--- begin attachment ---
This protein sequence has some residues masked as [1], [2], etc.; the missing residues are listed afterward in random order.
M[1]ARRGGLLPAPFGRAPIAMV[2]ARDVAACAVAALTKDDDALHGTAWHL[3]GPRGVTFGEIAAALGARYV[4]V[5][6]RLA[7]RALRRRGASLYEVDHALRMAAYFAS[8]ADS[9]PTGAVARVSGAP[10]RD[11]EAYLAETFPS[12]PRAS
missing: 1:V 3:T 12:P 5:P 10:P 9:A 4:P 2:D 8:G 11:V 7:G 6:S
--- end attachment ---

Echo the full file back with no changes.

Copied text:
This protein sequence has some residues masked as [1], [2], etc.; the missing residues are listed afterward in random order.
M[1]ARRGGLLPAPFGRAPIAMV[2]ARDVAACAVAALTKDDDALHGTAWHL[3]GPRGVTFGEIAAALGARYV[4]V[5][6]RLA[7]RALRRRGASLYEVDHALRMAAYFAS[8]ADS[9]PTGAVARVSGAP[10]RD[11]EAYLAETFPS[12]PRAS
missing: 1:V 3:T 12:P 5:P 10:P 9:A 4:P 2:D 8:G 11:V 7:G 6:S